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‘The Hustle’ doesn’t quite flow

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One of the interesting trends in mainstream cinema over the past few years is the gender-swapped remake. We’ve seen a number of these films recently, movies that exchange men for women and vice versa in primary roles. Sometimes, it works. Sometimes, it doesn’t. And most often … kind of both.

That’s the case with “The Hustle,” the new film starring Anne Hathaway and Rebel Wilson. A remake of the Michael Caine/Steve Martin-led 1988 comedy “Dirty Rotten Scoundrels” (itself a remake of 1964’s “Bedtime Story,” a Marlon Brando/David Niven film), “The Hustle” is the story of a pair of con artists caught up in a competition with one another as they ply their trade in a small town on the French Riviera.

It’s a tough sell in some ways – the 1988 film is beloved and the story is highly demanding of the people in the leads. Hathaway and Wilson are both talented enough to make a lot of this stuff work, the truth is that there’s not that much there. There are some solid jokes and a couple of good slapstick set pieces, but it’s not enough. The fairly pedestrian script never reaches the manic comedic energy of its predecessor; Hathaway and Wilson are good, but not quite good enough to help this movie transcend a general sense of formulaicness.

Penny (Rebel Wilson) is a small-time grifter, using a low-rent catfishing scheme to bilk unsuspecting dudes out of a few hundred bucks at a time. Tired of the grind, she decides to try and relocate to somewhere where she might be able to manage a truly big score.

Josephine (Anne Hathaway) is a glamorous British expat living in the French village of Beaumont-sur-Mer, a playground for the wealthy located on the French Riviera. With the help of her butler Albert (Nicholas Woodeson, “Beirut”) and her police department contact Brigitte (Ingrid Oliver, “You, Me and Him”), she fleeces wealthy heirs and titans of industry to finance her own opulent lifestyle.

Josephine is content with her lot … until Penny shows up. Circumstances have put Penny in the possession of information that could ruin Josephine’s situation, and so – blackmail. Specifically, Penny asks Josephine to pass along the secrets of her con artistry, to take her on as a student. Josephine reluctantly agrees, but a rivalry like this one can’t be held down for long.

Eventually, the two win up in a “loser leaves town” wager, one involving taking $500,000 from a clueless millionaire app developer named Thomas (Alex Sharp, “UFO”). The competition is fierce from the get go, with each woman pulling out all of the stops in an effort to get what she believes herself to deserve.

But as we all know, large-scale grifts can get complicated; as the web of lies continues to grow, both Penny and Josephine find themselves questioning the game that they are playing – and the rules by which they are willing to play it.

Before we go any further, a note: I think I had a better time watching “The Hustle” than the film’s quality actually merited. That can be chalked up to the physical experience of watching it. At the screening I attended, there was an audience member sitting two rows behind me that was having a FANTASTIC time. It sounded as though she believed this to be the funniest film she had ever seen. And not in an obnoxious way, either; it was infectious, really. That sort of enjoyment is hard to shake, and so it undoubtedly colored my experience. Seriously – I hope to one day enjoy any piece of media as much as that woman enjoyed “The Hustle.”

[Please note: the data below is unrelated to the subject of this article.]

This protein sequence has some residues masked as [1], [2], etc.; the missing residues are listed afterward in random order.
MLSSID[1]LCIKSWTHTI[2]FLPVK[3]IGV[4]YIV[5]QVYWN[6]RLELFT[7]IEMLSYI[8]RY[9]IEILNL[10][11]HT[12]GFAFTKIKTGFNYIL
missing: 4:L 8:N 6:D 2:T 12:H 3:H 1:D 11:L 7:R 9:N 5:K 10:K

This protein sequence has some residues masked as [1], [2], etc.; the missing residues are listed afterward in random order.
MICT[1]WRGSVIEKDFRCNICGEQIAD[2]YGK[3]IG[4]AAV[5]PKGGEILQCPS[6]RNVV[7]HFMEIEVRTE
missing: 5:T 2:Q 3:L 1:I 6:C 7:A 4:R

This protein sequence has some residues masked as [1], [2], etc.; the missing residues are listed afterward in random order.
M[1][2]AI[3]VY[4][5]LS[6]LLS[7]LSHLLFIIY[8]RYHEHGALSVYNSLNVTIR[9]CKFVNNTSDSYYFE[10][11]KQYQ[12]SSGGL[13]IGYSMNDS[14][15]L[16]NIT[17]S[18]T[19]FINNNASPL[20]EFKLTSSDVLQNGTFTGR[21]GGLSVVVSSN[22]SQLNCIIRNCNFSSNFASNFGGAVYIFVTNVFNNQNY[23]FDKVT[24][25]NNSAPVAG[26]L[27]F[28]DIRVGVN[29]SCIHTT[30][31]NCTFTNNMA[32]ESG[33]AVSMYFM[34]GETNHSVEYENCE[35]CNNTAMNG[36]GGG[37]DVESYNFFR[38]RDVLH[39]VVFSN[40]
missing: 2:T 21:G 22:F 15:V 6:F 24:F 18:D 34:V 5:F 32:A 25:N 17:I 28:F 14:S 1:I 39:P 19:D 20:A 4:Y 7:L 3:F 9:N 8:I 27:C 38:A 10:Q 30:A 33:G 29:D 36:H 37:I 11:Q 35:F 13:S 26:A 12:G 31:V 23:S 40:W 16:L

This is a movie with some problems. For example, you could certainly argue that hewing so closely to its predecessor’s narrative beats lends a feeling of inessentiality to the proceedings – and you wouldn’t be wrong. It’s a frothy, formulaic comedy – you won’t see many surprises, to be sure. And that predictability does undermine some of the film’s comic potential.

That said, this movie isn’t bad. Certainly not as bad as some would have you believe. There are a couple of genuinely delightful sequences, and sure, the best one – featuring Josephine as minor royalty and Penny as her feral sister – is lifted whole from “Dirty Rotten Scoundrels” (long live Ruprecht the Monkey Boy), but if it ain’t broke, don’t fix it.

Hathaway and Wilson have an odd, but still rather appealing chemistry. Hathaway’s nigh-pathological stiffness and Wilson’s reckless physical abandon juxtapose nicely, with both performers leaning hard into their strengths while occasionally taking a page from the playbook of the other. They make a good team, albeit not quite good enough to make this movie totally work.

Sharp brings an easy likeability and general goofiness to his portrayal of Thomas, serving as a proper foil for both Hathaway and Wilson. Oliver and Woodeson are both exquisite background players, contributing mightily in the relatively brief moments where they turn up. And there are some great supporting performers sprinkled throughout – highlights include Dean Norris and Maine’s own Timothy Simons, both of whom have killer scenes.

“The Hustle” never rises to the level of the films that came before it. The refusal to push the envelope results in a movie that, while entertaining enough, could have been so much better. Essentially, it’s OK – and certainly better than advertised – but nothing more.

[2.5 out of 5]

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